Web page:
Tuesday, January 26, 2010

Electronic Resources #2 and 2009 Amendment to the Wetlands Act

In the last post I surveyed some of the useful links for legal resources. I thought I would move on to ways to access cases online until I read the Law Libraries' Newslog entry for last Friday. Click here to go to the Newslog. The Newslog itself is a gem. Don't take my word for it. The website "Justice Served," click here to go to the website, in 2006 awarded the Connecticut Law Libraries website as one of the top ten court websites in the world stating: " The state court portal itself is a past winner, but this law library site is worthy of separate honor as best in its class." We covered how to access the official version of the 2009 General Statutes, through the Connecticut General Assembly's website. But then we were faced with a gap. What about any changes in the last legislative session? Courthouse librarian Chris Roy posted a link to the table of statutes affected by the public acts passed in the 2009 session. This document was drafted by the Legislative Commissioners' Office. Click here to read "General Statutes Amended or Repealed in 2009."

By knowing the sections of the Inland Wetlands and Watercourses Act, §§ 22a-36 through 22a-45, we can easily check to see if there were any statutory changes. Scrolling down to page 24 of the document, we see that a new section was added to the wetlands laws: § 22a-42a (g), by 2009 Public Acts, 09-181, section 3. Now, going back to the General Assembly's website, www.cga.ct.gov, you can find the "Quick Search" function at the top of the page. The default search is for a bill, but using the drop-down arrow, you can replace "bill" with "Public Act." Add the bill number, in this instance "181," and change the year to 2009. Hit the "go" button on the far left. The text of the public act is the top document listed under the category "Text of Bill."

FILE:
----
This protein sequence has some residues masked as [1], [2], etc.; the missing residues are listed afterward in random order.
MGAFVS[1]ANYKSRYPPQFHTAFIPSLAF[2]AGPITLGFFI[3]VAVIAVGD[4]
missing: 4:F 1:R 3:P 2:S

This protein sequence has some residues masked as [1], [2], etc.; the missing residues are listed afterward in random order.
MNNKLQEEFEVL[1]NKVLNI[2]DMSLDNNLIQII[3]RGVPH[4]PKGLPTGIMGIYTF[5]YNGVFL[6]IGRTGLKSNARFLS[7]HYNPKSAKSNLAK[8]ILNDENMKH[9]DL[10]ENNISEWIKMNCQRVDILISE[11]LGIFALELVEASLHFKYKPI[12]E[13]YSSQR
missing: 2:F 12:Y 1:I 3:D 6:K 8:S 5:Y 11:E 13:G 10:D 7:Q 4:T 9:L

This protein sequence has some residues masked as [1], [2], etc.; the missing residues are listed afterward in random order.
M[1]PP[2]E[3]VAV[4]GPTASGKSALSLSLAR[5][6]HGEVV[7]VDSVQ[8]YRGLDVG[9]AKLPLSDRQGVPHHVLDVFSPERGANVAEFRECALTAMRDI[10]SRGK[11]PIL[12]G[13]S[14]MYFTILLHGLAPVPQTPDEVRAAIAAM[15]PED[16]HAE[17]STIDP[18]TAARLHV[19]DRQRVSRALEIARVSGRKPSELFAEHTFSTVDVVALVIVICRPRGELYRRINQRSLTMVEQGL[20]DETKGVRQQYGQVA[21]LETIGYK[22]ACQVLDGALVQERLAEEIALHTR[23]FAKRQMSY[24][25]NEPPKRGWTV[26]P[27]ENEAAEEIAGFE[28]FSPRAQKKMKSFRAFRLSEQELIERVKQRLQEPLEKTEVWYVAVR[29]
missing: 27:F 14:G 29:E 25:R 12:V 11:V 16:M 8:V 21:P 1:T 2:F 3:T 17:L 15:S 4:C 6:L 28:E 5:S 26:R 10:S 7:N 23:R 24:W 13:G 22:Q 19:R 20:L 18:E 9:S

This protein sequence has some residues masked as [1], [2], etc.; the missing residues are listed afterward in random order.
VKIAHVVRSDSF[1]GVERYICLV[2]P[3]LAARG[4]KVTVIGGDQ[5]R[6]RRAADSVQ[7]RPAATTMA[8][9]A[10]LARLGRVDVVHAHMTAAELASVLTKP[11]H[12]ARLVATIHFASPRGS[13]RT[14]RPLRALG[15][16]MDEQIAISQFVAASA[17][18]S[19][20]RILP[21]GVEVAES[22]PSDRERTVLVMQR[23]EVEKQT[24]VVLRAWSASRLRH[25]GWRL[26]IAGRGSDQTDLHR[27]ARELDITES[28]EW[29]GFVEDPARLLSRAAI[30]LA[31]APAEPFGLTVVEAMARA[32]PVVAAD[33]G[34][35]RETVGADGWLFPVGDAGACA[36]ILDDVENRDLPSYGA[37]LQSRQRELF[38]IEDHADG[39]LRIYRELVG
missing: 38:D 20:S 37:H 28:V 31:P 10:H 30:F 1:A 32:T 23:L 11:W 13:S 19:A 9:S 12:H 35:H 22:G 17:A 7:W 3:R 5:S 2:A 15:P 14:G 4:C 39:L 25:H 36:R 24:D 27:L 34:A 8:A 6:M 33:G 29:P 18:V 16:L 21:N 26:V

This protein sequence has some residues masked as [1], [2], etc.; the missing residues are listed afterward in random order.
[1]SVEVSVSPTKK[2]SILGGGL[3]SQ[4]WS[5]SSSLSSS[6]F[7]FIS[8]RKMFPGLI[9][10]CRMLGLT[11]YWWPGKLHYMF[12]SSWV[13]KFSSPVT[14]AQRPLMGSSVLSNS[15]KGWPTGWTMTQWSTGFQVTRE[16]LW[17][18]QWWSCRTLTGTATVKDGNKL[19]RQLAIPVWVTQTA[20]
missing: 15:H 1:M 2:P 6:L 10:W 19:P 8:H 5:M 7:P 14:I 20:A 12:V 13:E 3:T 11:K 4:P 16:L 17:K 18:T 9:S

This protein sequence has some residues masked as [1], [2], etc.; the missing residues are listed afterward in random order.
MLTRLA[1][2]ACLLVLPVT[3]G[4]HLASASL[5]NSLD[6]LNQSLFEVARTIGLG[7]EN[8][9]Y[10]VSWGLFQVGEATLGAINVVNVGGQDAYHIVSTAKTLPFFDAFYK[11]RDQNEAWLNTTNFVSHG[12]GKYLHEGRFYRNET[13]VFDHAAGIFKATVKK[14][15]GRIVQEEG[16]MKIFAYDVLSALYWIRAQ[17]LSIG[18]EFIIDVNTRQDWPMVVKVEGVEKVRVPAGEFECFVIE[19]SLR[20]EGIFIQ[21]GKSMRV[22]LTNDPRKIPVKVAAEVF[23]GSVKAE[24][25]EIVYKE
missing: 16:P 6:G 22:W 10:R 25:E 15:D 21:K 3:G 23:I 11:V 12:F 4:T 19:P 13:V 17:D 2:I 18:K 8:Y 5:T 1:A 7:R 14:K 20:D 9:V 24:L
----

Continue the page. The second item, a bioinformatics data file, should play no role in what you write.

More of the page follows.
Here's section three of the public act:

"Sec. 3. Section 22a-42a of the general statutes is amended by adding subsection (g) as follows (Effective from passage):
(NEW) (g) Notwithstanding the provisions of subdivision (2) of subsection (d) of this section, any permit issued under this section during the period from July 1, 2006, to July 1, 2009, inclusive, shall expire not less than six years after the date of such approval. Any such permit shall be renewed upon request of the permit holder unless the agency finds that there has been a substantial change in circumstances that requires a new permit application or an enforcement action has been undertaken with regard to the regulated activity for which the permit was issued, provided no such permit shall be valid for more than eleven years."

The governor signed the bill on July 2, 2009. Thus, as of that day wetlands permits issued during the three year period (7/1/06-7/1/09) automatically are in effect for six years, without need for the permittee to request an extension or for the agency to act on it. There is even a summary of the public act prepared by the OLR (the office of legislative research). On the same page with the text of the public act, look in the right hand column and scroll down to "Bill Analyses," and click on "Summary for Public Act No. 09-181."

In closing, I can't overlook the fact that the court law librarians are what makes the Newslog such a gem and the courthouse libraries such an invaluable resource. Recently, librarians Karen Yeltema, George Booth, Chris Roy, Jeff Dowd and Catherine Mazur have posted entries. More than once (in this blog) Jeff Dowd helped me connect-the-dots and get it right. Click here for info on how to contact a librarian by phone or e-mail. Due to the budget crisis, six courthouse libraries are slated to be closed in the next six months, leaving ten courthouse libraries open. All of the librarians will remain employed.

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